The killdeer, Charadrius vociferus, breeds across Canada, the United States, Mexico, Central America, and western South America. Populations in the northern portion of the breeding range migrate south for winter, to areas from southwestern Canada to northern South America. The species is common year-round in Utah, where it is most often seen in fields, pastures, and riparian areas.
Nests are built on the ground in open areas. The female lays a clutch of three to five eggs that is then incubated by both parents for 24 to 30 days. The young, which are tended by both parents, fledge at about 25 days of age. A second brood is sometimes produced after the first brood leaves the nest. When approached by humans or other perceived threats, the killdeer will attempt to lure the threat away from its nest by pretending to be wounded and running away from the nest site.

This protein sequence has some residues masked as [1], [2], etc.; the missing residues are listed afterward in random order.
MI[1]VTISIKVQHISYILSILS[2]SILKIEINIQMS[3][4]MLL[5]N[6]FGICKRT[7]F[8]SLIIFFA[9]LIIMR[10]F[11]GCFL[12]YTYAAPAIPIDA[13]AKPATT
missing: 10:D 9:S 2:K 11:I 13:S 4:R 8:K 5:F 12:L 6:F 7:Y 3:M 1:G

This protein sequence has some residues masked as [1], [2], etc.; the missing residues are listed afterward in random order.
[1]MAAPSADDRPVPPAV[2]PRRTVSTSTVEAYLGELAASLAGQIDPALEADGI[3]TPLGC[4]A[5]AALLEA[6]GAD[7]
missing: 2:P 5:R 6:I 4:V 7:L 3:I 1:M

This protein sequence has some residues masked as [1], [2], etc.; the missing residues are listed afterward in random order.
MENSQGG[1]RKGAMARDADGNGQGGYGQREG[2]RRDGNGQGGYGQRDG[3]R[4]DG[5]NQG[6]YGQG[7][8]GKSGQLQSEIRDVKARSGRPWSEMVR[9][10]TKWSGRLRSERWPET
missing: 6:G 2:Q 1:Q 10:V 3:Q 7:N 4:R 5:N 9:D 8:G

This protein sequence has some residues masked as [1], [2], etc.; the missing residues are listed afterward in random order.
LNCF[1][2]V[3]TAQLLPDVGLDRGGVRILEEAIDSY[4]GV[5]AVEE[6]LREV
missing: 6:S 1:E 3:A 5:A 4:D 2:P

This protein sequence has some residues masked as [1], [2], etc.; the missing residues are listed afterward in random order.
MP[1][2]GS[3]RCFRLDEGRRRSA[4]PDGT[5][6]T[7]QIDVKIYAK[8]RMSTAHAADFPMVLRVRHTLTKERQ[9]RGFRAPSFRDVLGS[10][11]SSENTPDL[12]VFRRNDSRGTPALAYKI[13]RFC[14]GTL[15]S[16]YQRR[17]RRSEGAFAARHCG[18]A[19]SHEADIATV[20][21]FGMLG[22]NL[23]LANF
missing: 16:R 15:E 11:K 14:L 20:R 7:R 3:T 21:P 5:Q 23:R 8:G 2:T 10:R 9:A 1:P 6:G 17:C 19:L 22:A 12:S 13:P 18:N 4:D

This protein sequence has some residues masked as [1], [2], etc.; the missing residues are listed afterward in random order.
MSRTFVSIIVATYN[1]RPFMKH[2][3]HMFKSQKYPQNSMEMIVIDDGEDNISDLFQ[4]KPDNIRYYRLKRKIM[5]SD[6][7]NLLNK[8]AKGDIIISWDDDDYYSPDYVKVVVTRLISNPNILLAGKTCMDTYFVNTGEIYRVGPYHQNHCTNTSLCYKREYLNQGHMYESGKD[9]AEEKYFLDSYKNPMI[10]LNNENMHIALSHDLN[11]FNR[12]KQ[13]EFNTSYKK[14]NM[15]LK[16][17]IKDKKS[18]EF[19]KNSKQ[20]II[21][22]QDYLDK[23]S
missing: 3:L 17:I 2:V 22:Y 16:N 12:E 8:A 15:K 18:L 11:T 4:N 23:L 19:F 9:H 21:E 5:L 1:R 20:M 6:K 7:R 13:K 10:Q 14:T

The killdeer eats insects and other invertebrates that are captured on the ground or in shallow water.